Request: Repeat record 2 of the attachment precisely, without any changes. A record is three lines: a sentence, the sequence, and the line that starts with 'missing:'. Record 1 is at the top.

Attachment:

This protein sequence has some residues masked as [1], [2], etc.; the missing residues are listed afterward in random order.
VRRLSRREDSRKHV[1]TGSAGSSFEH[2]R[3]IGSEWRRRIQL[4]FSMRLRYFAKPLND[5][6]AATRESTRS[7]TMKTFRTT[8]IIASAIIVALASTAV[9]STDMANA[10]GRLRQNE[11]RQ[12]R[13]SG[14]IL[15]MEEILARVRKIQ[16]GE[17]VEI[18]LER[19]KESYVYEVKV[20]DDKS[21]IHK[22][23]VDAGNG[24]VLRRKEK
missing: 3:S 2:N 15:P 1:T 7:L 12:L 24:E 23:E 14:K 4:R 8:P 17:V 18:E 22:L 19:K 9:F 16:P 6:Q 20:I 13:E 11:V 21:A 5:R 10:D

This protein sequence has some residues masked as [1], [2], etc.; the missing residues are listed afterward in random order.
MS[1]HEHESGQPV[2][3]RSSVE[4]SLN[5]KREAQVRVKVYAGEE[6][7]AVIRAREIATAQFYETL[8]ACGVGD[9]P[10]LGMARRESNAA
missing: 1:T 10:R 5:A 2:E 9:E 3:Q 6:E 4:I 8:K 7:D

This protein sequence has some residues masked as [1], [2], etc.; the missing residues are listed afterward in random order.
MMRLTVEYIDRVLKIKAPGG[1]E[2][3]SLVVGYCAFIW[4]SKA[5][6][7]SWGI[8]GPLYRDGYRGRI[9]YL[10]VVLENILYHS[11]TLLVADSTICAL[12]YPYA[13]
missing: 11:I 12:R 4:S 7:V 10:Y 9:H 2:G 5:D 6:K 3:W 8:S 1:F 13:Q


This protein sequence has some residues masked as [1], [2], etc.; the missing residues are listed afterward in random order.
MS[1]HEHESGQPV[2][3]RSSVE[4]SLN[5]KREAQVRVKVYAGEE[6][7]AVIRAREIATAQFYETL[8]ACGVGD[9]P[10]LGMARRESNAA
missing: 1:T 10:R 5:A 2:E 9:E 3:Q 6:E 4:I 8:K 7:D